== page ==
While natural gas refueling stations are a hurdle, Smith thinks an adequate number, as few as 700, could be quickly installed along the interstate highway system to make long-haul trucking with natural gas viable within a few years.

A Game Changer

Smith says the discovery and unlocking of the vast amounts of natural gas in shale formations is a game changer.

"For the United States, it's been near providential," he says. "I think it offers us an opportunity to deal with a lot of issues that have been very difficult."

That includes America's reliance on coal to generate electricity. If natural gas were used instead, harmful emissions could be cut 50 percent.

Smith believes the country's immense shale gas resource, along with shale oil deposits in places like Texas and North Dakota, could help make the U.S. energy independent for the first time since he founded FedEx. But, he says, only if these resources are coupled with conservation and a move to alternative fuels.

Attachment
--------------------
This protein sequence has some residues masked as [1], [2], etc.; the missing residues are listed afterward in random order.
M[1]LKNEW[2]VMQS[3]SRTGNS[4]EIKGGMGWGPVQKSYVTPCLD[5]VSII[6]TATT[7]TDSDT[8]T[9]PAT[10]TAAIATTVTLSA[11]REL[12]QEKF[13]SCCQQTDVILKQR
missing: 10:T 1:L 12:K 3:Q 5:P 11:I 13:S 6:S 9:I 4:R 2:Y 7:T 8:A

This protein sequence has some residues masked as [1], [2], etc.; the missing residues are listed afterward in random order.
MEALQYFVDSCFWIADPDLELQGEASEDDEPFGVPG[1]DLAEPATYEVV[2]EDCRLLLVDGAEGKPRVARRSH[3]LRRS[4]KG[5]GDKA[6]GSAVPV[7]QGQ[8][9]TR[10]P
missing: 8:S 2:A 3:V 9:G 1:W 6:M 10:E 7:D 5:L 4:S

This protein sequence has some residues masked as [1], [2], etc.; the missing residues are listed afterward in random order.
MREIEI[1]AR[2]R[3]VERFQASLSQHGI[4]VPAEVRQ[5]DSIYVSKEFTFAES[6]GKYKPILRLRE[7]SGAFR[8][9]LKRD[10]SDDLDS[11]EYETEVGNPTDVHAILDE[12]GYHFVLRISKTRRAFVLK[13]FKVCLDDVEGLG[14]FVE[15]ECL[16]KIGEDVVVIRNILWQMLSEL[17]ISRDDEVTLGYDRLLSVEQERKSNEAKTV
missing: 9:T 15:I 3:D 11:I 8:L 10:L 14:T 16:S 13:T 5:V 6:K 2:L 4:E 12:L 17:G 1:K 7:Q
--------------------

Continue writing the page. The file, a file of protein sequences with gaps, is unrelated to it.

"You gotta do all of them. You can't sit on the left or the right of this issue," Smith says. "You've got to be willing to maximize our resources, and you've got to be willing to conserve and transition to nonpetroleum-based transportation."

That would be a big change from the way things were when FedEx began.

"To me, the most tragic thing is to think about these families that lost these 5,000 wonderful young men and women in Iraq and Afghanistan," he says. "The human cost of this reliance on petroleum from unstable and unfriendly parts of the world has cost this country dearly, and we need to work as hard as we can to solve this problem."

Copyright 2012 National Public Radio. To see more, visit http://www.npr.org/.

Transcript

DAVID GREENE, HOST: